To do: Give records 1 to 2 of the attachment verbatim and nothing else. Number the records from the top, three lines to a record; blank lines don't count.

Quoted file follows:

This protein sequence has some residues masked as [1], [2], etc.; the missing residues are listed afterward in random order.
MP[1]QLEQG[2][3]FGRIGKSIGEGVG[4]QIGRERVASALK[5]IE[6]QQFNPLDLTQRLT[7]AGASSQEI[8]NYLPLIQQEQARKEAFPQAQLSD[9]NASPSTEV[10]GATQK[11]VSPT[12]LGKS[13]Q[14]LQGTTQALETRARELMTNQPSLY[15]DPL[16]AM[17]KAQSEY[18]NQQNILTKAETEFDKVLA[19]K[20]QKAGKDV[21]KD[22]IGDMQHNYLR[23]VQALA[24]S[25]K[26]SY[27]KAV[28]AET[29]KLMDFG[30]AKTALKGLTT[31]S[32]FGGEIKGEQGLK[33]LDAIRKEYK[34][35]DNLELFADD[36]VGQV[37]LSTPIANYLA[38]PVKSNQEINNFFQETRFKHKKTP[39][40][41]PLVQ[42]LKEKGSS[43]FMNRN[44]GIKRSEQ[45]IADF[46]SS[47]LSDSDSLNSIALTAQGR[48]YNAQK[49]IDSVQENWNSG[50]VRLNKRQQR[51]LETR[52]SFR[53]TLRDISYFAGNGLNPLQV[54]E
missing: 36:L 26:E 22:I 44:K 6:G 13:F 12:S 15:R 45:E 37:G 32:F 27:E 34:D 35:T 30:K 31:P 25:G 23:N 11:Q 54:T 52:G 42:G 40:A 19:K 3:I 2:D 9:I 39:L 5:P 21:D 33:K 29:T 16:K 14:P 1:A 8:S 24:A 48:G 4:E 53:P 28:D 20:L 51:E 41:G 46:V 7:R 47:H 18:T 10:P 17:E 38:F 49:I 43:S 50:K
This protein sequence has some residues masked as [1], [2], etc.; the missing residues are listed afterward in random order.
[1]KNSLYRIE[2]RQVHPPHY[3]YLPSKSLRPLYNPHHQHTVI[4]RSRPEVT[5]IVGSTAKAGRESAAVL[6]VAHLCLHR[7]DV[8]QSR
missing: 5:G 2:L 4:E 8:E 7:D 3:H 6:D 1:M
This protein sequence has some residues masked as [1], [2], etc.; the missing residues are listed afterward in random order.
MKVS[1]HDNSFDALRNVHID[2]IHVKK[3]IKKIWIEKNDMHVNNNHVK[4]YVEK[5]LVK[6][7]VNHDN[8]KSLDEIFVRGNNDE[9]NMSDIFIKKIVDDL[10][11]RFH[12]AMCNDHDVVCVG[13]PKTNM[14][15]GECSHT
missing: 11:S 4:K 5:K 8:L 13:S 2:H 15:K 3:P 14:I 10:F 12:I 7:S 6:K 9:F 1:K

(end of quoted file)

This protein sequence has some residues masked as [1], [2], etc.; the missing residues are listed afterward in random order.
MP[1]QLEQG[2][3]FGRIGKSIGEGVG[4]QIGRERVASALK[5]IE[6]QQFNPLDLTQRLT[7]AGASSQEI[8]NYLPLIQQEQARKEAFPQAQLSD[9]NASPSTEV[10]GATQK[11]VSPT[12]LGKS[13]Q[14]LQGTTQALETRARELMTNQPSLY[15]DPL[16]AM[17]KAQSEY[18]NQQNILTKAETEFDKVLA[19]K[20]QKAGKDV[21]KD[22]IGDMQHNYLR[23]VQALA[24]S[25]K[26]SY[27]KAV[28]AET[29]KLMDFG[30]AKTALKGLTT[31]S[32]FGGEIKGEQGLK[33]LDAIRKEYK[34][35]DNLELFADD[36]VGQV[37]LSTPIANYLA[38]PVKSNQEINNFFQETRFKHKKTP[39][40][41]PLVQ[42]LKEKGSS[43]FMNRN[44]GIKRSEQ[45]IADF[46]SS[47]LSDSDSLNSIALTAQGR[48]YNAQK[49]IDSVQENWNSG[50]VRLNKRQQR[51]LETR[52]SFR[53]TLRDISYFAGNGLNPLQV[54]E
missing: 36:L 26:E 22:I 44:K 6:G 13:F 12:S 15:R 45:E 37:G 32:F 27:E 34:D 35:T 30:K 31:P 25:G 23:N 11:Q 54:T 52:G 42:G 40:A 19:K 3:I 2:D 9:I 39:L 5:P 21:D 33:K 29:T 16:K 14:P 1:A 8:S 24:A 48:G 4:E 53:P 28:D 20:L 51:E 41:G 46:V 7:R 47:H 18:T 10:P 17:E 38:F 49:I 43:S 50:K
This protein sequence has some residues masked as [1], [2], etc.; the missing residues are listed afterward in random order.
[1]KNSLYRIE[2]RQVHPPHY[3]YLPSKSLRPLYNPHHQHTVI[4]RSRPEVT[5]IVGSTAKAGRESAAVL[6]VAHLCLHR[7]DV[8]QSR
missing: 5:G 2:L 4:E 8:E 7:D 3:H 6:D 1:M